Protein Expression

Dysregulation of different genes is known to contribute to cancer development through several different mechanisms. Divergent levels of a protein may provide information relevant to diagnosis, prognosis or treatment decisions for patients.

We seek to gain further knowledge about the relationship between protein expression and the development of cancer, to increase our mechanistic insight and identify possible prognostic markers for cancer patients. Immunohistochemistry (IHC) is one of the most widely used diagnostic procedures in modern medicine and is used to determine the expression levels and subcellular localisations of specific proteins in a tissue sample.

We are currently conducting IHC studies of a panel of selected proteins involved in relevant processes such as cell cycle regulation checkpoint and genomic instability. We have already identified a large number of potential cancer-related proteins in sections from patients with prostate carcinomas. We examine the relationship between the protein expression and clinicopathological variables, including patient survival, with the main goal of identifying prognostic biomarkers for patients with these cancer types and exploring their mechanisms.

In IHC, we use antibodies that recognise and bind to a specific region within the protein of interest. Different methods can be used for visualisation of this bound antibody. In the direct method, the antibody is conjugated to a reagent, e.g., an enzyme, that catalyses a colour-producing reaction or a fluorescent tag. The indirect visualisation system uses an enzyme-conjugated secondary antibody, which binds to an unlabelled primary to amplify the signal. The enzyme reacts with a chromogen substrate such as 3, 3’-Diaminobenzidine (DAB) or 3-Amino-9-ethyl carbazole (AEC), producing a brown or red product, displaying where the targeted protein is present. The chromogenic signal can be amplified using different methods. We use the polymer-based detection method, where antibodies and enzymes are conjugated to a polymer backbone, enhancing the sensitivity and specificity of the signal.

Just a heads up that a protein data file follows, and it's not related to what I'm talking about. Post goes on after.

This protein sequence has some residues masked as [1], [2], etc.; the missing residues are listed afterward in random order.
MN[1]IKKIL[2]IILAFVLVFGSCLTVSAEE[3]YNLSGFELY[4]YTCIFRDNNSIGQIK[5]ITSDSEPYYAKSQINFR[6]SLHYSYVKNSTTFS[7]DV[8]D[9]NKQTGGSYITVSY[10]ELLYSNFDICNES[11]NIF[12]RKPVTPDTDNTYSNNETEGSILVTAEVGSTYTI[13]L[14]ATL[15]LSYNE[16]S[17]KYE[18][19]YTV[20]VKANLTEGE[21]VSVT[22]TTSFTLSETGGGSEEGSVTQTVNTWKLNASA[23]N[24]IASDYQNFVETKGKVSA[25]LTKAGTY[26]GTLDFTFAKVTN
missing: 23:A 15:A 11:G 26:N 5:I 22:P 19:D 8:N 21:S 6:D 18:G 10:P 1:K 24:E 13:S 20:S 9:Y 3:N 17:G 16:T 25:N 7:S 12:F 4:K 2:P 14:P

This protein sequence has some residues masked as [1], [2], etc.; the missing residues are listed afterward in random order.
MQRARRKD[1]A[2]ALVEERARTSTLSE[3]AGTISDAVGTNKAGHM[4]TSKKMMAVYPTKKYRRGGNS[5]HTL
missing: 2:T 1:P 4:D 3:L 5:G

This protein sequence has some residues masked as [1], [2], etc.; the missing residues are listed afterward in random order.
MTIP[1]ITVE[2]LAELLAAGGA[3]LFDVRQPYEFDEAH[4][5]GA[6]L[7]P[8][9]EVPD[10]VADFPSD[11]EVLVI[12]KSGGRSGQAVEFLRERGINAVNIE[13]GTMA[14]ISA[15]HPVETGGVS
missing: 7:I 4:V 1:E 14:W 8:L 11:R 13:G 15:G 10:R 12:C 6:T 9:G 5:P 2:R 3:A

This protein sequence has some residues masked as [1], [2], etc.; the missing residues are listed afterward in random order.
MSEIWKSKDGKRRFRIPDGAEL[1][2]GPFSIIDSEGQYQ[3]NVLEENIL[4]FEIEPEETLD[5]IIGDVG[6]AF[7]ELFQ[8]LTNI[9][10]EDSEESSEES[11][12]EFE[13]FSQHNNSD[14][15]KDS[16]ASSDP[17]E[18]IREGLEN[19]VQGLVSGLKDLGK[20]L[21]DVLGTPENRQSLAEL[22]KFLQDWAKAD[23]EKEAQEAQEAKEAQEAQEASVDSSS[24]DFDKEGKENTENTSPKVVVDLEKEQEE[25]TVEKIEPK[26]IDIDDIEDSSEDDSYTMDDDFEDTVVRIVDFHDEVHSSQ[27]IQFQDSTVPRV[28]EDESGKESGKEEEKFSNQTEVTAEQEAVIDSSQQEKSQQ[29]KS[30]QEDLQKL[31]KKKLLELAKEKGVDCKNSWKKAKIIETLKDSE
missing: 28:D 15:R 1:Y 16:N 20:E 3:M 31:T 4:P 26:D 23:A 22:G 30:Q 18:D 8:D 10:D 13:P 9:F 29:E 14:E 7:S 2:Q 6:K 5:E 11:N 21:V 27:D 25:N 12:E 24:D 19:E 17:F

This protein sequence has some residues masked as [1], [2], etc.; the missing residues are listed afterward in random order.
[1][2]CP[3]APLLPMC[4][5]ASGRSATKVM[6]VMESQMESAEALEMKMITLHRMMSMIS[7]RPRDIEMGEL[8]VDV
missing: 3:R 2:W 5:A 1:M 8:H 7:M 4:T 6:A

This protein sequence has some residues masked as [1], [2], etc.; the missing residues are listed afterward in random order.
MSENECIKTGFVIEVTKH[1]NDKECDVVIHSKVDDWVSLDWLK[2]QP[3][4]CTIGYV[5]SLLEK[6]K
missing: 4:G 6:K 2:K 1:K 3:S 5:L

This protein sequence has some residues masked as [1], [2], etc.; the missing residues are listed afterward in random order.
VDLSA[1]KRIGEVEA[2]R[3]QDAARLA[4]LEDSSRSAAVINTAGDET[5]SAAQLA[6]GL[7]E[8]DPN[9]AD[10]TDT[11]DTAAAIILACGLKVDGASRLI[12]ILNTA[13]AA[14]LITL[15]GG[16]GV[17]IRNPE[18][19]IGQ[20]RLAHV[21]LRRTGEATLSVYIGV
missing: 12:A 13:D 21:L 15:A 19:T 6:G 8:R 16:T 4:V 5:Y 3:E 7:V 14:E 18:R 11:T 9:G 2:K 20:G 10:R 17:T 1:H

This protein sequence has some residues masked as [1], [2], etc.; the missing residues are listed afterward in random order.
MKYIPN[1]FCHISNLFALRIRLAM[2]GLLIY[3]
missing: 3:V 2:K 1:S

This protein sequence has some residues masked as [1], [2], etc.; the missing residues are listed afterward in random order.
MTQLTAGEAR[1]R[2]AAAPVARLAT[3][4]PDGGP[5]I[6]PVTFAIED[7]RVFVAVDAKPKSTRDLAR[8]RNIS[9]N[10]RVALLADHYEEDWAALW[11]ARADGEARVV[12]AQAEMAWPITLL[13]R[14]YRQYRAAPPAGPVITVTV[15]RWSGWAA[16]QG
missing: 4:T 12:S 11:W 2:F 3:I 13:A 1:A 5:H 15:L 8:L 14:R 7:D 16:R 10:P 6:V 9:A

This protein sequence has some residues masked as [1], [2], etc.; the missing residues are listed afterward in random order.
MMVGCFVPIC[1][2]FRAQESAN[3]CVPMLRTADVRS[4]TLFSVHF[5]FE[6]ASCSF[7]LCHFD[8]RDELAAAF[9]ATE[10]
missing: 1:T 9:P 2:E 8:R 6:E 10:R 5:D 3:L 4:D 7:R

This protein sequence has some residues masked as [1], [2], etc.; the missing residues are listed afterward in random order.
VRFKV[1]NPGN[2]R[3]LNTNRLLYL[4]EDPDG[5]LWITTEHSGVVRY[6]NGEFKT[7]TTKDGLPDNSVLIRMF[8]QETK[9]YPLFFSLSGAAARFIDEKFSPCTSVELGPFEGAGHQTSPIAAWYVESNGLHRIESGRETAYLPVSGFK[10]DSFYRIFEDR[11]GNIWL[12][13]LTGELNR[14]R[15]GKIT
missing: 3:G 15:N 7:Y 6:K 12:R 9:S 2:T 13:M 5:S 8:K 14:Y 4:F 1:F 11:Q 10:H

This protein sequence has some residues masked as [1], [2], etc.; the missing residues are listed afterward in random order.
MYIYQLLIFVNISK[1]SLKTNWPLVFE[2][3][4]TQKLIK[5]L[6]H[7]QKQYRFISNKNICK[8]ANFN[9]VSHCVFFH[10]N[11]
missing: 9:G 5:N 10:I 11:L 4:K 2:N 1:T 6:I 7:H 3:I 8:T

As the scoring of positive and negative cells after IHC is both laborious and in some instances quite challenging for humans, we have developed a machine learning system (ImmunoPath) to automatically and reproducible score IHC samples. A part of this project is to evaluate and further develop this system.

Automated detection and scoring of Protein Expression

Automated detection and scoring of protein expression detected by Immunohistochemistry are preferable to the manual scoring routinely used today, an imprecise and time-consuming process. Using Immunohistochemistry, divergent levels of a protein may provide relevant information for the diagnosis, prognosis, or treatment decisions for patients. Considerable experience is required to interpret the staining patterns produced through IHC, and the visual evaluation of immune stained tissue sections is time-consuming for pathologists. Furthermore, the method is challenged by variance among and between observers.